My visit to Bath was at the kind invitation of Fr Bill McLoughlin (left), a Servite priest who runs the parish of St Peter and St Paul on the outskirts of Bath, and is also Catholic chaplain to Bath University. He attended Meriol Trevor in her last illness and decided to set up an annual lecture in memory of her. Meriol Trevor wrote the definitive two-volume biography of Cardinal Newman. She also had an interest in theology, particularly the relationship between science and religion.
Mine was the sixth annual lecture and was entitled "Creation and Evolution. A positive view of how the Theology of Creation can be informed by a scientific understanding of the world." The text can be downloaded from my parish website's Controversies page.
Previously, the lecture has been held at Prior Park College. They were unable to host it this year and so it was held on the University campus, at the ecumenical chaplaincy. It had been well publicised and there was a good mixture of students, university staff and local people.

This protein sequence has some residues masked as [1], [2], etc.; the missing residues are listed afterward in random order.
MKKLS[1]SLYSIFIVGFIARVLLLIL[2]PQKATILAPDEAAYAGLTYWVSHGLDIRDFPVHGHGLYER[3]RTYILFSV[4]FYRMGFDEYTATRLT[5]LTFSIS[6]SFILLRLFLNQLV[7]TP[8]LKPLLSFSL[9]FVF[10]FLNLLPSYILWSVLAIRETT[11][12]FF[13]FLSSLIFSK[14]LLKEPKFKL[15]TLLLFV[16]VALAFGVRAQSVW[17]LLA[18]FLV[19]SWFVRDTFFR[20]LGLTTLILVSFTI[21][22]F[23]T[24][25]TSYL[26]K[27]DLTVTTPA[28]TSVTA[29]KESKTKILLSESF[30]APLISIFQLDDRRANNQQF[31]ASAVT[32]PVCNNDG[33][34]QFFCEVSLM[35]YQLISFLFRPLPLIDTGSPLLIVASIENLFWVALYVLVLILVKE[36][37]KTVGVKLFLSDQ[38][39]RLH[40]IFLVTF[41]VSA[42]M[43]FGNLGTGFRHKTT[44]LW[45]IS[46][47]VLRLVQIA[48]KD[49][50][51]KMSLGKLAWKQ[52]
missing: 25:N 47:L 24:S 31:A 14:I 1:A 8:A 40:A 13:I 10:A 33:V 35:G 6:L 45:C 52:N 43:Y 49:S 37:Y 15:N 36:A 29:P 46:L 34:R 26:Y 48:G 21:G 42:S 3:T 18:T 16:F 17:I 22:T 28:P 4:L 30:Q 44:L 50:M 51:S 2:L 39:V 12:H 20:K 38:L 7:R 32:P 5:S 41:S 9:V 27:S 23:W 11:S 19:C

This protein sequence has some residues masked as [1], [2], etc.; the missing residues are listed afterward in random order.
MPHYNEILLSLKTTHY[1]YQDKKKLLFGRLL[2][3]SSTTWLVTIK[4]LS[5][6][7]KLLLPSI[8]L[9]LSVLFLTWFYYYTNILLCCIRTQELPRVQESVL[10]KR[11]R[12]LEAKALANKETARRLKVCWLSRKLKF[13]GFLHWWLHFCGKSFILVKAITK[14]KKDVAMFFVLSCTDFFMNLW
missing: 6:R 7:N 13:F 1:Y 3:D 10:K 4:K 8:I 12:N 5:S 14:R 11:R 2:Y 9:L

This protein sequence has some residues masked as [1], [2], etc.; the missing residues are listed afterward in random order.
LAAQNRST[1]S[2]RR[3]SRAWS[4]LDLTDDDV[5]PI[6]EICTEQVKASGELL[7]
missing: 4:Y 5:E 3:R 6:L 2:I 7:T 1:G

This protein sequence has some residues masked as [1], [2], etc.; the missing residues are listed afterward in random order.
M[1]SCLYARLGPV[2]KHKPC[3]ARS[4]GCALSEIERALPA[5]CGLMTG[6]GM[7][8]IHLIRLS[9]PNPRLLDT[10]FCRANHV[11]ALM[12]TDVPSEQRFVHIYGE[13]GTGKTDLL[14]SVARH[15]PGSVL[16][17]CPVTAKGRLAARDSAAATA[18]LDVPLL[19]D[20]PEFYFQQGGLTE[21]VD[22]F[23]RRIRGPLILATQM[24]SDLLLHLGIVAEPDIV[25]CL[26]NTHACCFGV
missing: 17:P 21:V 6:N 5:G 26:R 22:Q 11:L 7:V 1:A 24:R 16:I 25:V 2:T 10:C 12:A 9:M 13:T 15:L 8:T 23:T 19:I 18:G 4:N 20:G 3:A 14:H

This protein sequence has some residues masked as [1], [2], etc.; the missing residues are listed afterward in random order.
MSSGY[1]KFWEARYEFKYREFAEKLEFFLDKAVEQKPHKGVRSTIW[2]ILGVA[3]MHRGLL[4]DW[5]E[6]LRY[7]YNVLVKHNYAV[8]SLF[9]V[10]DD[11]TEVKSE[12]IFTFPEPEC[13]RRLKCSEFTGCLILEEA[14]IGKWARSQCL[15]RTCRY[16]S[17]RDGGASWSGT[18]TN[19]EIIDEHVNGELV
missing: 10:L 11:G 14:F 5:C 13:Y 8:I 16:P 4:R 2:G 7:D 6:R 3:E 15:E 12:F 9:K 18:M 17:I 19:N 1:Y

One questioner raised a most interesting point about the nature of science itself. When I was talking to him afterwards, he recommended to me Mary Midgeley's "The Myths We Live By." With a strong caveat about summarising such a thesis, the idea, if I understand it correctly, is that we live by various myths, or ways of interpreting the world. Science is just one of those and has no greater claim to hard or absolute truth about the world than any other.
My lecture addressed the work of Richard Dawkins at various points. I agree with his scientific outlook and his description of natural selection but disagree that this leads to atheism. My thesis is that science leads us to God.
The questioner characterised Dawkins (and me) as wrongly "deterministic" about the natural world. I did feel rather as though I had an exposed flank that was very effectively attacked. In my answer, I concluded that we were in quite profound disagreement about the nature of science. However, I do need to read up on this as it is the kind of thesis that could become very popular. Dawkins addresses it with characteristic vigour and I may find that I am once again in agreement with him.